The P30,000-check was signed by "Renato Sunico" above his typewritten name. On the back was a blank endorsement signed by Rolando Santos whose signature was identified and payment guaranteed by a signature identical to Renato Sunico’s on the face of the check. Also found on the back was the initial of Gregoria Legaspi, Branch Accountant of the Bank.

When the questioned check was presented at the Bank’s Plaza Moraga Branch, the Branch Manager Rogelio Perez was absent because his house had been damaged by typhoon "Yoling." Only Gregoria Legaspi, the Branch Accountant, initialed the check.

Zaldarriaga alleged that she requested Faytaren to initial the check also but he answered "later one;" that she asked him to secure the approval of another officer of the Bank but Faytaren told her that the branch manager would do it later; that she asked Faytaren where she should affix her stamp and he said it was not necessary; and that after getting P30,000 in six bundles of P50’s from the vault, she was about to call the current accounts bookkeeper, but Faytaren himself checked the ledger and told her that the check was adequately funded. Zaldarriaga further testified that in the afternoon of the same day, November 23, 1970, after lunch, Marilene Fariñas who was also following up a check for the approval of a second approving officer, told her that Renato Singson would take care of the check. This allegation was denied by Renato Singson and Marilene Fariñas.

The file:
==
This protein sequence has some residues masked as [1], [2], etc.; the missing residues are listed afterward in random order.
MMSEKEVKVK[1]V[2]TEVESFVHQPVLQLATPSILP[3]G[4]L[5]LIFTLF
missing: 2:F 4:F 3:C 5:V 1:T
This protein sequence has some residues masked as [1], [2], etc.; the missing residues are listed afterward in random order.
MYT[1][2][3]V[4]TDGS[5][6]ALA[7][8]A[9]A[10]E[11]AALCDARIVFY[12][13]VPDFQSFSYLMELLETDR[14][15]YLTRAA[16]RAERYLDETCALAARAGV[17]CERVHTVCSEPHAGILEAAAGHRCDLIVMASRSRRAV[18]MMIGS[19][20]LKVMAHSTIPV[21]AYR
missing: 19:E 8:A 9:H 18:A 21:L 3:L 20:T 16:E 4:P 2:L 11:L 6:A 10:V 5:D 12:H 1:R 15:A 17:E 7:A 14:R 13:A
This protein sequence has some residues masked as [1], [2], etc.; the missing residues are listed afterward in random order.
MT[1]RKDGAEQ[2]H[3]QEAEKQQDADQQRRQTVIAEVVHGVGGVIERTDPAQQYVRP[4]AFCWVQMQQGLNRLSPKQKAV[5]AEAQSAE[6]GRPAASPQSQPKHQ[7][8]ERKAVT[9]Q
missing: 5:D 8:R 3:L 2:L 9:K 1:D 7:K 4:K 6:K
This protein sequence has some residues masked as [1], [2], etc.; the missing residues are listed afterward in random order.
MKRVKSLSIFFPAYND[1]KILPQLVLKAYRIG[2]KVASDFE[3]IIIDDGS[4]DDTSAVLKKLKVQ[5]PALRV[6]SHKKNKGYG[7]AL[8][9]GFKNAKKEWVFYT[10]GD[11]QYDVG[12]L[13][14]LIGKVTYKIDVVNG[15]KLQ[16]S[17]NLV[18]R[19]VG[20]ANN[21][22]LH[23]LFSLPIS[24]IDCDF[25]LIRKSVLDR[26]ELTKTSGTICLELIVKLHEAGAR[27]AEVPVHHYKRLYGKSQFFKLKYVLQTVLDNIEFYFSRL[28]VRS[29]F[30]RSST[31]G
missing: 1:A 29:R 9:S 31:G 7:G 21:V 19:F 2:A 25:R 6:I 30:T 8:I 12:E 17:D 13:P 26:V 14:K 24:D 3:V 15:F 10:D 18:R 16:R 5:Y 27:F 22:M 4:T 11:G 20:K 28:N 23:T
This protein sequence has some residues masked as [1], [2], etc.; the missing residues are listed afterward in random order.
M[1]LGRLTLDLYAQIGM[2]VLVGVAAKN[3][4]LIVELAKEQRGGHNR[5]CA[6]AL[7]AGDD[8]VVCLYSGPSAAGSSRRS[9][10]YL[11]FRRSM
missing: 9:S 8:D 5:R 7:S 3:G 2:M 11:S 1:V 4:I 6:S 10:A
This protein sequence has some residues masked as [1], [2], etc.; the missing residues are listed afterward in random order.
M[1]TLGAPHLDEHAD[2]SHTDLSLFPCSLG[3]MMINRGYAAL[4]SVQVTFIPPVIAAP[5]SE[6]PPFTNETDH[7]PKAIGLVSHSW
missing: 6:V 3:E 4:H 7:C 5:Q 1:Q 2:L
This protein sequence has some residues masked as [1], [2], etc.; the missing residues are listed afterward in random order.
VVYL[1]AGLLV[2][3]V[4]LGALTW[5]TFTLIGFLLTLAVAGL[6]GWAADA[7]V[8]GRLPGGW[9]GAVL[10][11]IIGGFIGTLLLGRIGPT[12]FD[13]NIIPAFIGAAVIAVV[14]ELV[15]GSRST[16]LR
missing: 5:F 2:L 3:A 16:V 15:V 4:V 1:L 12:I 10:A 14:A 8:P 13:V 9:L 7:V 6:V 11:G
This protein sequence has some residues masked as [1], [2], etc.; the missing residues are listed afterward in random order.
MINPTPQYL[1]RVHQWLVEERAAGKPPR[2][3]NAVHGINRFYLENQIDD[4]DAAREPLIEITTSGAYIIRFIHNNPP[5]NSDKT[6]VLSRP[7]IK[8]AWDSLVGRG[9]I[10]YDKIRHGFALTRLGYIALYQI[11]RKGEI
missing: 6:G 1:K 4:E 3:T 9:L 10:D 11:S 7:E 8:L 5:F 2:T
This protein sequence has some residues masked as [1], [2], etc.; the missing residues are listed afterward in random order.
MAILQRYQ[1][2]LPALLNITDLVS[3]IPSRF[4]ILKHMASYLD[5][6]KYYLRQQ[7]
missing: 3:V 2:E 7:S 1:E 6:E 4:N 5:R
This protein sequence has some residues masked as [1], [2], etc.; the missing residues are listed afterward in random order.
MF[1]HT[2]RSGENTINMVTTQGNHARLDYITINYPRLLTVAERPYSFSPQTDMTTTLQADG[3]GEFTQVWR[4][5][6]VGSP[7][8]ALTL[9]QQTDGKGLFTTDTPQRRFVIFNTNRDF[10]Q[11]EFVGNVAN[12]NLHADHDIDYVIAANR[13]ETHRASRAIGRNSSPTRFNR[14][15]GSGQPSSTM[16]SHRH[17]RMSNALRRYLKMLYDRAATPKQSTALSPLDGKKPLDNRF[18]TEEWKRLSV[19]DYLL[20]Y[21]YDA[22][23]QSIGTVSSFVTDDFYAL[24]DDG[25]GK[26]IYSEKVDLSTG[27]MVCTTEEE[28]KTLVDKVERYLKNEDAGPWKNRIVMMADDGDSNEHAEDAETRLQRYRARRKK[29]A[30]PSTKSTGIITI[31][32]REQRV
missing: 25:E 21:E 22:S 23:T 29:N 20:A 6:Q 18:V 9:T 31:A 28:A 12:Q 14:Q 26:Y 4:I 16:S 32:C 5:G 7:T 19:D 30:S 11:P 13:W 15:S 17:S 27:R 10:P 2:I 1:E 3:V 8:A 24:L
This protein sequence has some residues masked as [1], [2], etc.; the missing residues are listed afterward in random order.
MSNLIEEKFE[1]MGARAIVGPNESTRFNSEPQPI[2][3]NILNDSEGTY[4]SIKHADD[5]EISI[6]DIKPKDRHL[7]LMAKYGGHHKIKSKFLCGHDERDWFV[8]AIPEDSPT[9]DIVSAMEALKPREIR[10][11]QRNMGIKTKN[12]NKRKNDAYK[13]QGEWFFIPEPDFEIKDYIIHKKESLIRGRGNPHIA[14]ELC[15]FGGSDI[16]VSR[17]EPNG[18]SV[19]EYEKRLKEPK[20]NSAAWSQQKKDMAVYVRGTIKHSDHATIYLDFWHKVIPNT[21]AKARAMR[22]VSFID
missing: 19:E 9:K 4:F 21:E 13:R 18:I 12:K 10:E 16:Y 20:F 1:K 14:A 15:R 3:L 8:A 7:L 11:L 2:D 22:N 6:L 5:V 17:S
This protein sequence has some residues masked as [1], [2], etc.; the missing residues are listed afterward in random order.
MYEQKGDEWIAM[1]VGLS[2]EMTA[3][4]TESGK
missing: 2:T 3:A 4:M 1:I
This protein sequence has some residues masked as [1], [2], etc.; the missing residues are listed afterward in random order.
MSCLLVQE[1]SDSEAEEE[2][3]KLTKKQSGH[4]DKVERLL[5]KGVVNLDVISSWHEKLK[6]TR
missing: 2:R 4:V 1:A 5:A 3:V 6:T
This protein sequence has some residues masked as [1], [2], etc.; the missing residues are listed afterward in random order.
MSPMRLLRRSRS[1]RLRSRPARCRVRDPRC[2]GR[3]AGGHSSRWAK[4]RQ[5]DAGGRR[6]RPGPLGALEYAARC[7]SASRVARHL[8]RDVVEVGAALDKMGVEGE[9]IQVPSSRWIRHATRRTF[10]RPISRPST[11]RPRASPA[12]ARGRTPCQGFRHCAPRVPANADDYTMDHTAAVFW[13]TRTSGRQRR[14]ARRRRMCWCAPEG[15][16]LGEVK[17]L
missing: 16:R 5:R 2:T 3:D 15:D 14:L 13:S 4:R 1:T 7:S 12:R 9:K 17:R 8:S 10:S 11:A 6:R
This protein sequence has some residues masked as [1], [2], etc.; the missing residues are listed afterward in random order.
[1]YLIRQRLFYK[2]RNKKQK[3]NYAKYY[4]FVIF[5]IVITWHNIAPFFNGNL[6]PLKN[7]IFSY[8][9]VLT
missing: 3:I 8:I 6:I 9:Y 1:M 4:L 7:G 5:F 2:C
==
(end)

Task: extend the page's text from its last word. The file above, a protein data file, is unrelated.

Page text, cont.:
Faytaren denied Zaldarriaga’s allegations regarding his participation in the encashment of the P30,000-check which turned out to be a forgery. He alleged that the check which he handed to Zaldarriaga for encashment on November 23, 1970, was a check for P5,000 drawn by the General Auto Supply thru its owner, Felipe Uy Bomping his townmate from Batangas City. He admitted that he approved and initialed the "Cash Requisition Slip" for P30,000 which was presented to him by Zaldarriaga to enable her to withdraw that amount from the Bank’s vault, but he did so in the ordinary course of his duty.